*I’m rather fond of tiny spirals or twists here, but elbows are more traditional. Any shape you’ve got, other than long spaghetti, pretty much works though.

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Nutrition Information:



Serving Size:


Amount Per Serving: Calories: 343Total Fat: 19gSaturated Fat: 3gTrans Fat: 0gUnsaturated Fat: 15gCholesterol: 3mgSodium: 305mgCarbohydrates: 39gFiber: 8gSugar: 4gProtein: 10g

All nutritional information presented within this site are intended for informational purposes only. I am not a certified nutritionist and any nutritional information on should only be used as a general guideline. This information is provided as a courtesy and there is no guarantee that the information will be completely accurate. Even though I try to provide accurate nutritional information to the best of my ability, these figures should still be considered estimations.

58 thoughts on “Reunited and It Tastes So Good!

  1. I, too, loved mac and cheese from a box so if this satisfied your years-old craving,I’ll have to try it. I like that you use a combo of cashews and nutritional yeast. Thanks for sharing!

  2. Hmm, the potato part is really interesting! Just because of that I’m definitely going to have to give this a whirl. Looks great!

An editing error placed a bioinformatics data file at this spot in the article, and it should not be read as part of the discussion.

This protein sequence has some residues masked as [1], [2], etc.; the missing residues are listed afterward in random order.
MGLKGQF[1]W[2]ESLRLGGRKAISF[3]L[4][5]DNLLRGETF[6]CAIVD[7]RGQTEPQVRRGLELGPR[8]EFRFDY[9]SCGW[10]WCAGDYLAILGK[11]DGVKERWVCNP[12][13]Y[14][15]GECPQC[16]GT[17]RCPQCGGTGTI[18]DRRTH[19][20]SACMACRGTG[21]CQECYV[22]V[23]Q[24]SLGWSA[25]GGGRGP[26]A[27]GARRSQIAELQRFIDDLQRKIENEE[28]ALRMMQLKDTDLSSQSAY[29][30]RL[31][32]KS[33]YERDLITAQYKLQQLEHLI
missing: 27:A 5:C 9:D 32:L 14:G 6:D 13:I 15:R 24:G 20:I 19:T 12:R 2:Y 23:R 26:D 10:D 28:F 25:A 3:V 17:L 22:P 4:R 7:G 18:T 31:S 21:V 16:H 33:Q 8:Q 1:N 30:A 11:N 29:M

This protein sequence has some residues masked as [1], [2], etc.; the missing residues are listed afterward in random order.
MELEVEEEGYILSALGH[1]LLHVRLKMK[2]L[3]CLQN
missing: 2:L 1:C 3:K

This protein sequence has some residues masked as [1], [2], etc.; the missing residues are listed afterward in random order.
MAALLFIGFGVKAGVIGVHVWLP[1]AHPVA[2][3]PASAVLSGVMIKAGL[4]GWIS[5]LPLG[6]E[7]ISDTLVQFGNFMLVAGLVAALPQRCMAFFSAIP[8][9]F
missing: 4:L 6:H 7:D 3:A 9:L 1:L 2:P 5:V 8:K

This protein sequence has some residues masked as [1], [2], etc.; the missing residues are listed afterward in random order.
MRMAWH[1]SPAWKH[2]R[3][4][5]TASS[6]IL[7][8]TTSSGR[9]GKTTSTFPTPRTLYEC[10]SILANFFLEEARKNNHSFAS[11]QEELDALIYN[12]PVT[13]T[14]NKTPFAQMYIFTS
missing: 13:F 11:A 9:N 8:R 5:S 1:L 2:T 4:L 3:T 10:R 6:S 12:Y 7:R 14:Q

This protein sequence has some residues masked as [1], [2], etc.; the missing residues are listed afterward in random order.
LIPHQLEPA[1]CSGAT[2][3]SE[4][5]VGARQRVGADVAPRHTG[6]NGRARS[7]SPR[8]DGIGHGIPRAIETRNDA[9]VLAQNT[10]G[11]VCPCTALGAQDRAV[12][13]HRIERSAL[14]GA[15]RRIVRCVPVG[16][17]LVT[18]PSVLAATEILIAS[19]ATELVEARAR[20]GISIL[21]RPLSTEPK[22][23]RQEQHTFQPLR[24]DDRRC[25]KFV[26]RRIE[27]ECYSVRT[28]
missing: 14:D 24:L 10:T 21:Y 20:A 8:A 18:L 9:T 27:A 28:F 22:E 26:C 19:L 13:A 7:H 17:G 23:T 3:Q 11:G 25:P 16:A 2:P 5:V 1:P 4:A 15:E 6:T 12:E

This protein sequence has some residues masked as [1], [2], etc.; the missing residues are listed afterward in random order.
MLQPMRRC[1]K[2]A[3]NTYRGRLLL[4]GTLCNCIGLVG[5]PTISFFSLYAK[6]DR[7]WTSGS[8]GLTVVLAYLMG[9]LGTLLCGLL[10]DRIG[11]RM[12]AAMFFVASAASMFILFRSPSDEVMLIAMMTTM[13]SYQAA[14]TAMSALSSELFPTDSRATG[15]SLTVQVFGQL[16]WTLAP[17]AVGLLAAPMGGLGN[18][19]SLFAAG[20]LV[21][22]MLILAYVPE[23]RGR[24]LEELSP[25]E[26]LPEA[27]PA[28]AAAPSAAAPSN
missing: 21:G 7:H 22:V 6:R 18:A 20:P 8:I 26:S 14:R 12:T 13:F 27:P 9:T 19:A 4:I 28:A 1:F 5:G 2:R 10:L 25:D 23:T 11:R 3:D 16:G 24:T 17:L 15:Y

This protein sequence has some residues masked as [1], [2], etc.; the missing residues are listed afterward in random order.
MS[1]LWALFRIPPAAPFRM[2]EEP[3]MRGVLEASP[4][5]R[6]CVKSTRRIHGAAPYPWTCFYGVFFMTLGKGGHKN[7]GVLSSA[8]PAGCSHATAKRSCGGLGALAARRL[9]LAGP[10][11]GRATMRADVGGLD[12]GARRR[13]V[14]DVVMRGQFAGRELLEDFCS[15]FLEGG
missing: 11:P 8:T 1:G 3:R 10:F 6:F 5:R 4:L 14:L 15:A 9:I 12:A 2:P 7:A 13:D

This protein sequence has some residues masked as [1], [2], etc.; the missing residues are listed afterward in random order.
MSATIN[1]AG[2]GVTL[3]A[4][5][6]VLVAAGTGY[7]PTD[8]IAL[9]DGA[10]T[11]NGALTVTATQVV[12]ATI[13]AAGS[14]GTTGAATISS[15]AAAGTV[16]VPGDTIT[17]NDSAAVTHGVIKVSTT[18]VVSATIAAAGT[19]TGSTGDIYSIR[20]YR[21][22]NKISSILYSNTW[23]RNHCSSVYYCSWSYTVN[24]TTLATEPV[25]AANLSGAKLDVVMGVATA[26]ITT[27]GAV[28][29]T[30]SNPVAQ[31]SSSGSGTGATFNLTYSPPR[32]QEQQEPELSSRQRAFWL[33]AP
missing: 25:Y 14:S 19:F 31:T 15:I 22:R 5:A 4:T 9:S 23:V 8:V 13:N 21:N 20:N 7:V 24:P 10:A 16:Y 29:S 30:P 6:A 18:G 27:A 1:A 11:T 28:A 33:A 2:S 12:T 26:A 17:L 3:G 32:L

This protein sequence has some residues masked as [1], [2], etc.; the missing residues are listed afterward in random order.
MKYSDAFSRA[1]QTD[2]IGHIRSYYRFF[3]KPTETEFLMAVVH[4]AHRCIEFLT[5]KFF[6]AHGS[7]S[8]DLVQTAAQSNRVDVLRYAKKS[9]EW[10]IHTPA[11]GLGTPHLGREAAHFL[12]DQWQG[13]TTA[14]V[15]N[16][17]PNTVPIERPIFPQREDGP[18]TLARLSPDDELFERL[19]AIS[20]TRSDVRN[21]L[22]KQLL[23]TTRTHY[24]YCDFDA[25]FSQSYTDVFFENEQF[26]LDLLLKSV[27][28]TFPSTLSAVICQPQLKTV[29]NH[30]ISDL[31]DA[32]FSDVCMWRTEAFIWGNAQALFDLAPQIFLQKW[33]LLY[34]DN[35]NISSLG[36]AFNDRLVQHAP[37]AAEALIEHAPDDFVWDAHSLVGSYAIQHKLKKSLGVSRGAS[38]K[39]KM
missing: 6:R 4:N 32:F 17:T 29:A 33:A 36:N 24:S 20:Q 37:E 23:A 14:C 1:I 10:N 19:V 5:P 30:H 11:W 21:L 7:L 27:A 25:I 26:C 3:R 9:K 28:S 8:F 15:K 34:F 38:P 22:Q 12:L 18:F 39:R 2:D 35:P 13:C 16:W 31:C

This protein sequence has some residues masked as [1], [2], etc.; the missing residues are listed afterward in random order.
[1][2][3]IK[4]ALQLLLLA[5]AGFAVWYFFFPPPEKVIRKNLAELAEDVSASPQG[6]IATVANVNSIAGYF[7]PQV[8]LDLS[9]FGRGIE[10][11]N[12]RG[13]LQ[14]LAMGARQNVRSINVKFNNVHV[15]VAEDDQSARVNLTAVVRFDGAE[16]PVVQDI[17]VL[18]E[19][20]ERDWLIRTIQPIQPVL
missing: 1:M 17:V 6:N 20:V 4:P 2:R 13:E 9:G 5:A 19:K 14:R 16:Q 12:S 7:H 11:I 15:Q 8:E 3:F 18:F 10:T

3. it looks a lot like the recipe from Alicia Simpson’s book “Quick & Easy Vegan Comfort Food: 65 Everyday Meal Ideas for Breakfast, Lunch and Dinner with Over 150 Great-Tasting, Down-Home Recipes”, but her’s doesn’t use any nutritional yeast… it was the first time i saw a mac and cheese using potatoes!
    I havent tried either recipe, but I may have to soon :)

  4. I’ve got no idea what mac cheese should taste like, I think it only exists in american culture, along with pb&j sandwiches and pies made of yam… But I feel like I should try this all the same, just to see what I’m missing!

  5. That looks very delicious. The orange is very bright and lovely, but it doesn’t have that frightening neon look of the stuff in the blue box.
    I’ve tried making my own baked mac ‘n’ cheese – good o so unhealthy! Your version sounds a lot healthier, something I can indulge in more often.